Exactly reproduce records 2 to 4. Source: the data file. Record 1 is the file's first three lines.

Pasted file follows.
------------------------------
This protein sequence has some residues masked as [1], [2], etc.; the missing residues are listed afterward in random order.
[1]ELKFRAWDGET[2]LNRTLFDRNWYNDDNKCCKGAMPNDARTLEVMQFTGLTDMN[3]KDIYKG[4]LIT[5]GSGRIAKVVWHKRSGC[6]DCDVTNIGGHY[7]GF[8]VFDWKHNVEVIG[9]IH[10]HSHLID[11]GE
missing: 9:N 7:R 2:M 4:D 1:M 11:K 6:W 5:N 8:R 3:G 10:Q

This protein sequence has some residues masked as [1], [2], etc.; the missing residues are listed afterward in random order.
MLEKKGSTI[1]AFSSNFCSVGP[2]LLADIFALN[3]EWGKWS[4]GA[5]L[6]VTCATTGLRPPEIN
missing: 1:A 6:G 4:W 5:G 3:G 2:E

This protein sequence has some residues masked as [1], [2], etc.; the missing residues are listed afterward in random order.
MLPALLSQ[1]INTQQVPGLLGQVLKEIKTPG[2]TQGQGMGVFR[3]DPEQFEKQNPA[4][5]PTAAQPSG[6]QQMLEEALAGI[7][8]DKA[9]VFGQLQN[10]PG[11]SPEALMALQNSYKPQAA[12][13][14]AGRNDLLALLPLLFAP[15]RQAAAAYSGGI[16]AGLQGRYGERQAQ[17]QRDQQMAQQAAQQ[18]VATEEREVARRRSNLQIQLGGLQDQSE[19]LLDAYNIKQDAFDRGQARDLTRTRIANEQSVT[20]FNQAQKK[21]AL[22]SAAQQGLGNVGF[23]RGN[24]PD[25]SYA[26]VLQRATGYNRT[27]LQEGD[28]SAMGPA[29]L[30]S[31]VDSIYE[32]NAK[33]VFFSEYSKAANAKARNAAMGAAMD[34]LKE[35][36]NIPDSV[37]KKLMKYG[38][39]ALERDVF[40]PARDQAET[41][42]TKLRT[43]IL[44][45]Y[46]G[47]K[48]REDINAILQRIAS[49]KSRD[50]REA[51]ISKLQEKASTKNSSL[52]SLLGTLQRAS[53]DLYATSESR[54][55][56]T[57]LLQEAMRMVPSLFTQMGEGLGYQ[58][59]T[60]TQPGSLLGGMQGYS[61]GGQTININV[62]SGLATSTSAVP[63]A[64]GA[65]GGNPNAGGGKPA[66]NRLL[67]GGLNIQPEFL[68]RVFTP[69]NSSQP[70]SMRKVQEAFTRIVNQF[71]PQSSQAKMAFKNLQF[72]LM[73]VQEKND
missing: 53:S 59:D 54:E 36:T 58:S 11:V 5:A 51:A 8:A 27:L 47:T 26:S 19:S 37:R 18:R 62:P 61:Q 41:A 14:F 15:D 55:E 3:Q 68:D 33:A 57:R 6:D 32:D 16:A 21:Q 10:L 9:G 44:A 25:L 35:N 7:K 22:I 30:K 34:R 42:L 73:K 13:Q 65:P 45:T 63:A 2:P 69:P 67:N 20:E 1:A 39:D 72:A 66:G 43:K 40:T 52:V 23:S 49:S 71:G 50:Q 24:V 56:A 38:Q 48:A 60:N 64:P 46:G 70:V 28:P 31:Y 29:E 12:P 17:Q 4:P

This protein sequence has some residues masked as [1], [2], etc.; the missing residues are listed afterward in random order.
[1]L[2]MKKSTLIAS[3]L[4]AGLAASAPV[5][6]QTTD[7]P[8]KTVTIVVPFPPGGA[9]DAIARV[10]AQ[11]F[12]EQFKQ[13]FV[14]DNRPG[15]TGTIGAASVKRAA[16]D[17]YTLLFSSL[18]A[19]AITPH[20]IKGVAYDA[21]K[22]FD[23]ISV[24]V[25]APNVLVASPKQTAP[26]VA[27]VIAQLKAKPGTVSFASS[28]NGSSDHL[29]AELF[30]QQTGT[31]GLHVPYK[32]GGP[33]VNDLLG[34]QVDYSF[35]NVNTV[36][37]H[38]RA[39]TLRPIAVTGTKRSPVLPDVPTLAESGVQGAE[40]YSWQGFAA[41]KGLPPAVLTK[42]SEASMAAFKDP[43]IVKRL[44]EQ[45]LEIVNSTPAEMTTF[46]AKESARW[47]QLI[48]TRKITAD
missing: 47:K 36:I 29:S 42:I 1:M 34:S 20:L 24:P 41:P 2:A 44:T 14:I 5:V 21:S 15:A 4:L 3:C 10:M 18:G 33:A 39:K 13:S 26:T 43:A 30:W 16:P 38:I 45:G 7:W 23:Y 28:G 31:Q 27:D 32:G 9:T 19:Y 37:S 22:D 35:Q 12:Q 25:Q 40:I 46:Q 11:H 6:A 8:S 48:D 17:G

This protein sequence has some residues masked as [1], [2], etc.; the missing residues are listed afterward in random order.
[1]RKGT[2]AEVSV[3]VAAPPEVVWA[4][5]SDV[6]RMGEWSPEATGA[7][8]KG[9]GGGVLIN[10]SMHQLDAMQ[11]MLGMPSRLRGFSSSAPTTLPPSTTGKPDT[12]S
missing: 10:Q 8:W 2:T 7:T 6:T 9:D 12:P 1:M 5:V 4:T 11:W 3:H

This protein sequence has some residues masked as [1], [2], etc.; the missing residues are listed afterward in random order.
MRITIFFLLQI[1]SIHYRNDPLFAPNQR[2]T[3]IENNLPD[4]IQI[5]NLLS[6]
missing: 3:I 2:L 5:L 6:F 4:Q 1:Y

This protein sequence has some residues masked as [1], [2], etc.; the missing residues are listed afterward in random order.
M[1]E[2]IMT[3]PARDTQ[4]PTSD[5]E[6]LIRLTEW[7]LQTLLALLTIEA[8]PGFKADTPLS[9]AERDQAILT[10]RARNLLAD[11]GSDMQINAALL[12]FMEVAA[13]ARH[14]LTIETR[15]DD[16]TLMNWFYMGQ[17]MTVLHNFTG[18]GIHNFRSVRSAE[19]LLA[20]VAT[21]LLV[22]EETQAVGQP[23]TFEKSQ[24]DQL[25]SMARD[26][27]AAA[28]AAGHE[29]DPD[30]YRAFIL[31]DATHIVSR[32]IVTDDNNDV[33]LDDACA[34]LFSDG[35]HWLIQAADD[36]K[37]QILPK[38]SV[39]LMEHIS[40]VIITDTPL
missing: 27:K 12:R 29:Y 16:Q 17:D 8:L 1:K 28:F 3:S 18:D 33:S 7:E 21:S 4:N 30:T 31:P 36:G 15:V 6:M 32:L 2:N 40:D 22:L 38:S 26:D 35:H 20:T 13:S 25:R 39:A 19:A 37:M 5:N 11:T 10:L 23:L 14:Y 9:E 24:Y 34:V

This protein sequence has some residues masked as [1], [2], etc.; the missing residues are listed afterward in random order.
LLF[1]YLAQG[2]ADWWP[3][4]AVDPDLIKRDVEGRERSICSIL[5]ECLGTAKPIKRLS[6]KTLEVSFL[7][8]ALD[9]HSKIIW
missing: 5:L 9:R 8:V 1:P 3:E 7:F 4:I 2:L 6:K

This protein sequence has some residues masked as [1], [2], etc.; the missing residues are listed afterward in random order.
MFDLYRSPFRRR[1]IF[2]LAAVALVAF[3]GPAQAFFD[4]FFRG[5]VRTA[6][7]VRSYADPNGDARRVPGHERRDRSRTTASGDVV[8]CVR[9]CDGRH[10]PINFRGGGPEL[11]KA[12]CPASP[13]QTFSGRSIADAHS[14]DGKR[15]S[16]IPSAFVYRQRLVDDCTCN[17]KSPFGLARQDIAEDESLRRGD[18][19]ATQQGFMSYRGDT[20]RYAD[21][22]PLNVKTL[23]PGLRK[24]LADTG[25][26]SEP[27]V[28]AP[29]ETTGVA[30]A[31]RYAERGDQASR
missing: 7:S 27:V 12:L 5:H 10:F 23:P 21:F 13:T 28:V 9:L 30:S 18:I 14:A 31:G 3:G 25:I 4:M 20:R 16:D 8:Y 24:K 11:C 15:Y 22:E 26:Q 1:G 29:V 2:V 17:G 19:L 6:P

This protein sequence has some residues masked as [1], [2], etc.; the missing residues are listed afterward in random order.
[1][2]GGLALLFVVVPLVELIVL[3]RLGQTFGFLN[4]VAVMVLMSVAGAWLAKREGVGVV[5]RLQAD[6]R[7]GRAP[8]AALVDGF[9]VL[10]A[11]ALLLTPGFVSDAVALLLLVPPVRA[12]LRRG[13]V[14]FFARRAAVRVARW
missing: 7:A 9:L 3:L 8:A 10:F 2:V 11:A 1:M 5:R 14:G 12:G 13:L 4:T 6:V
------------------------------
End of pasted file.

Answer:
This protein sequence has some residues masked as [1], [2], etc.; the missing residues are listed afterward in random order.
MLEKKGSTI[1]AFSSNFCSVGP[2]LLADIFALN[3]EWGKWS[4]GA[5]L[6]VTCATTGLRPPEIN
missing: 1:A 6:G 4:W 5:G 3:G 2:E

This protein sequence has some residues masked as [1], [2], etc.; the missing residues are listed afterward in random order.
MLPALLSQ[1]INTQQVPGLLGQVLKEIKTPG[2]TQGQGMGVFR[3]DPEQFEKQNPA[4][5]PTAAQPSG[6]QQMLEEALAGI[7][8]DKA[9]VFGQLQN[10]PG[11]SPEALMALQNSYKPQAA[12][13][14]AGRNDLLALLPLLFAP[15]RQAAAAYSGGI[16]AGLQGRYGERQAQ[17]QRDQQMAQQAAQQ[18]VATEEREVARRRSNLQIQLGGLQDQSE[19]LLDAYNIKQDAFDRGQARDLTRTRIANEQSVT[20]FNQAQKK[21]AL[22]SAAQQGLGNVGF[23]RGN[24]PD[25]SYA[26]VLQRATGYNRT[27]LQEGD[28]SAMGPA[29]L[30]S[31]VDSIYE[32]NAK[33]VFFSEYSKAANAKARNAAMGAAMD[34]LKE[35][36]NIPDSV[37]KKLMKYG[38][39]ALERDVF[40]PARDQAET[41][42]TKLRT[43]IL[44][45]Y[46]G[47]K[48]REDINAILQRIAS[49]KSRD[50]REA[51]ISKLQEKASTKNSSL[52]SLLGTLQRAS[53]DLYATSESR[54][55][56]T[57]LLQEAMRMVPSLFTQMGEGLGYQ[58][59]T[60]TQPGSLLGGMQGYS[61]GGQTININV[62]SGLATSTSAVP[63]A[64]GA[65]GGNPNAGGGKPA[66]NRLL[67]GGLNIQPEFL[68]RVFTP[69]NSSQP[70]SMRKVQEAFTRIVNQF[71]PQSSQAKMAFKNLQF[72]LM[73]VQEKND
missing: 53:S 59:D 54:E 36:T 58:S 11:V 5:A 51:A 8:A 27:L 47:T 26:S 19:S 37:R 18:R 62:P 61:Q 41:A 14:F 15:D 55:E 3:Q 68:D 33:A 57:R 6:D 32:D 16:A 21:Q 10:L 9:G 44:A 25:L 35:N 7:K 22:I 30:K 34:R 42:L 73:K 13:Q 65:P 45:T 63:A 2:P 69:P 67:N 20:E 1:A 39:D 72:A 66:G 43:K 40:T 52:V 23:S 49:S 71:G 50:Q 24:V 56:A 38:Q 48:A 60:N 64:P 46:G 70:V 28:P 31:Y 29:E 12:P 17:Q 4:P

This protein sequence has some residues masked as [1], [2], etc.; the missing residues are listed afterward in random order.
[1]L[2]MKKSTLIAS[3]L[4]AGLAASAPV[5][6]QTTD[7]P[8]KTVTIVVPFPPGGA[9]DAIARV[10]AQ[11]F[12]EQFKQ[13]FV[14]DNRPG[15]TGTIGAASVKRAA[16]D[17]YTLLFSSL[18]A[19]AITPH[20]IKGVAYDA[21]K[22]FD[23]ISV[24]V[25]APNVLVASPKQTAP[26]VA[27]VIAQLKAKPGTVSFASS[28]NGSSDHL[29]AELF[30]QQTGT[31]GLHVPYK[32]GGP[33]VNDLLG[34]QVDYSF[35]NVNTV[36][37]H[38]RA[39]TLRPIAVTGTKRSPVLPDVPTLAESGVQGAE[40]YSWQGFAA[41]KGLPPAVLTK[42]SEASMAAFKDP[43]IVKRL[44]EQ[45]LEIVNSTPAEMTTF[46]AKESARW[47]QLI[48]TRKITAD
missing: 47:K 36:I 29:S 42:I 1:M 34:S 20:L 24:P 41:P 2:A 44:T 14:I 5:V 21:S 15:A 4:L 3:C 10:M 18:G 33:A 39:K 13:S 26:T 43:A 30:W 16:P 38:I 45:G 7:W 23:Y 28:G 31:Q 27:D 32:G 9:T 19:Y 37:S 22:D 35:Q 12:Q 25:Q 40:I 46:Q 11:H 6:A 8:S 48:D 17:G